A day after saying he was skeptical of criminalizing first-offense drunken driving, Republican candidate for attorney general Brad Schimel admitted Wednesday that nearly 24 years ago, he was arrested for drunken driving.
“I made a terrible error of judgment as a young person, and it’s a mistake that I deeply regret,” Schimel said in a statement. “I pleaded guilty and took responsibility for my actions, and I continue to work each day to help others learn from my experience.”
Schimel’s campaign did not respond to questions seeking details about the arrest in 1990 when he was 24, the same year he graduated from UW-Madison Law School and joined the Waukesha County District Attorney’s Office.
Schimel has been the elected district attorney for Waukesha County since 2006.
The state Legislature is debating whether to make first-offense drunken driving in which a person has a blood alcohol concentration of 0.15 percent or above a misdemeanor, rather than a non-criminal offense that carries a fine. The current threshold for drunken driving is 0.08 percent.
Wisconsin is the only state that punishes first-offense drunken driving with a ticket. Top Republican leaders in the Legislature have been cool to a set of bills that would increase penalties on drunken driving, citing cost estimates in the hundreds of millions of dollars if passed.
On Tuesday, Schimel said such a move would jam the courts and result in fines flowing to the state rather than municipalities.
In a statement, Schimel campaign consultant Darrin Schmitz said the candidate “neither opposes or supports” criminalizing first-offense drunken driving but believes Wisconsin should see whether such an approach has reduced drunken driving in other states.
“Given the large financial impact this will have on the Wisconsin court system,” Schmitz said, “it’s necessary for the Legislature to do their homework.”
Schmitz added that Schimel does favor criminalizing second-offense drunken driving by eliminating the “loophole” that allows first offenses older than 10 years to be removed from a driver’s record.
Democratic opponent state Rep. Jon Richards, D-Milwaukee, said Schimel should have been “more immediately forthcoming” about his drunken driving ticket.
The other Democrat in the race, Dane County District Attorney Ismael Ozanne, declined comment on Schimel’s drunken driving offense.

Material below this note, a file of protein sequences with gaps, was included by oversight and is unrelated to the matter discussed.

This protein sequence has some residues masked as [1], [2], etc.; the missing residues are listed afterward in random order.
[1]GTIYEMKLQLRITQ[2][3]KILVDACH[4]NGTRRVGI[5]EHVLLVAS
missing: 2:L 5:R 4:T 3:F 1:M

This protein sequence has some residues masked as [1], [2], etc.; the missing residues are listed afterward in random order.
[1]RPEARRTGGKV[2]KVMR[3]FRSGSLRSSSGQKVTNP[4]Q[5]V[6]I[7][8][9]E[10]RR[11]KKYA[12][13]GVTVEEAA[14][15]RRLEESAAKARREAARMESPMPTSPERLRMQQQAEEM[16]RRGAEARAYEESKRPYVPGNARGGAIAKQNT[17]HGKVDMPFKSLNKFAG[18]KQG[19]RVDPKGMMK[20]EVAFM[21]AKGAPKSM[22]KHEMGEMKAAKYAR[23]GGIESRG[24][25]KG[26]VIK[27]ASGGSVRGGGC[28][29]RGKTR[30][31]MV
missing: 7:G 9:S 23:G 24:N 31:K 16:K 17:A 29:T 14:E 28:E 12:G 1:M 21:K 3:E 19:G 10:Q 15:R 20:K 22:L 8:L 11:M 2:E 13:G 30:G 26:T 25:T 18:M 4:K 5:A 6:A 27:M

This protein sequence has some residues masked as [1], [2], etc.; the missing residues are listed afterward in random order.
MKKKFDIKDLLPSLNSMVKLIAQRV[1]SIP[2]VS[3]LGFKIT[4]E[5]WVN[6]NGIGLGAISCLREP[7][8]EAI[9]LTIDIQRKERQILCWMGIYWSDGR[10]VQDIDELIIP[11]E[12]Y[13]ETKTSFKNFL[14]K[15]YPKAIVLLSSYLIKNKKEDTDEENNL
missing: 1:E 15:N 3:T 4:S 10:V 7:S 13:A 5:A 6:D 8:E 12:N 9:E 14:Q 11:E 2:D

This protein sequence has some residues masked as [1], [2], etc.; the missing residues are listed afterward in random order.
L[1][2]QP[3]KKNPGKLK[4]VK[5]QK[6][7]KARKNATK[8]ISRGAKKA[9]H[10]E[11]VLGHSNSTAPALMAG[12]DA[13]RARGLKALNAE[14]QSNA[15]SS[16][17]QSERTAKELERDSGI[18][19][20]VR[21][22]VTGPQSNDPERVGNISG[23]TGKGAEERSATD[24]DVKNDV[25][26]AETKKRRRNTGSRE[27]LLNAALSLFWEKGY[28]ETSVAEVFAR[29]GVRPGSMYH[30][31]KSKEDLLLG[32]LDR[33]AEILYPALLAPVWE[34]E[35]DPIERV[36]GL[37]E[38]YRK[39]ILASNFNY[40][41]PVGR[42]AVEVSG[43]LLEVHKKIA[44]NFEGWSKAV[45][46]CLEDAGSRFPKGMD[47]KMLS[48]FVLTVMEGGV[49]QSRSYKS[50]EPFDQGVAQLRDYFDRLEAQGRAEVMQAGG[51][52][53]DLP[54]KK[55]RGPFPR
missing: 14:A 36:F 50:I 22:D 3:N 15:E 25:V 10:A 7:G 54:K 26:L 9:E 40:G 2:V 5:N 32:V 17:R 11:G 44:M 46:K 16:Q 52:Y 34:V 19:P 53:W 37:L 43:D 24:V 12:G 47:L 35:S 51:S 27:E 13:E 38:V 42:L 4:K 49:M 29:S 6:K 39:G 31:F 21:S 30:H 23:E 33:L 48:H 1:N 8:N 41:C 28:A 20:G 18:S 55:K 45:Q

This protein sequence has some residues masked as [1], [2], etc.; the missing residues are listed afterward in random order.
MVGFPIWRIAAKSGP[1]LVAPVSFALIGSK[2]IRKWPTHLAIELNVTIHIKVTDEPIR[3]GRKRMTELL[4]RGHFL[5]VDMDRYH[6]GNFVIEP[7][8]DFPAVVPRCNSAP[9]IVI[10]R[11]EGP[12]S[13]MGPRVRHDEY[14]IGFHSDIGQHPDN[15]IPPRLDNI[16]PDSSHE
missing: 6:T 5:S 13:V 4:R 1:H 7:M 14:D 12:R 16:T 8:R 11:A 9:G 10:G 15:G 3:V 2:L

Ozanne supports criminalizing first-time drunken driving, saying the Legislature should adequately fund prosecutors’ offices for the cases they have now as well as the new criminal cases such a change would create.
In 2004, then-Attorney General Peg Lautenschlager, a Democrat, was arrested for drunken driving after driving off Interstate 94, causing minor damage to her state vehicle. She lost the next election during a primary against then-Dane County Executive Kathleen Falk.
In his statement, the 48-year-old Schimel said his work as a career prosecutor includes “combating drunken driving and the very real dangers it creates.”
Schimel cited several anti-drunken driving programs that he launched or participated in, including the Waukesha County Alcohol Treatment Court, which he said was the first such court in Wisconsin to create an intensive treatment program for repeat intoxicated drivers.
“My experience led me to help create a variety of innovative and successful programs designed to reduce the number of first-time offenders and repeat drunken drivers,” Schimel said.
Richards cited his own anti-drunken driving bona fides in responding to Schimel’s 1990 arrest. Richards said he backs the bill eliminating the 10-year loophole and a bill he co-sponsored to expand the use of ignition interlock devices to prevent drunken drivers from getting behind the wheel.
Richards’ spokesman Sachin Chheda said the lawmaker is “open” to the idea of criminalizing first-offense drunken driving, “but he knows there’s significant resistance in the Legislature to go there.” Chheda said Richards plans to keep pushing the other bills, which have bipartisan support.
Schimel, Richards and Ozanne are vying to replace Republican Attorney General J.B. Van Hollen, who announced he will not seek re-election to the four-year post.
— The Associated Press
contributed to this report.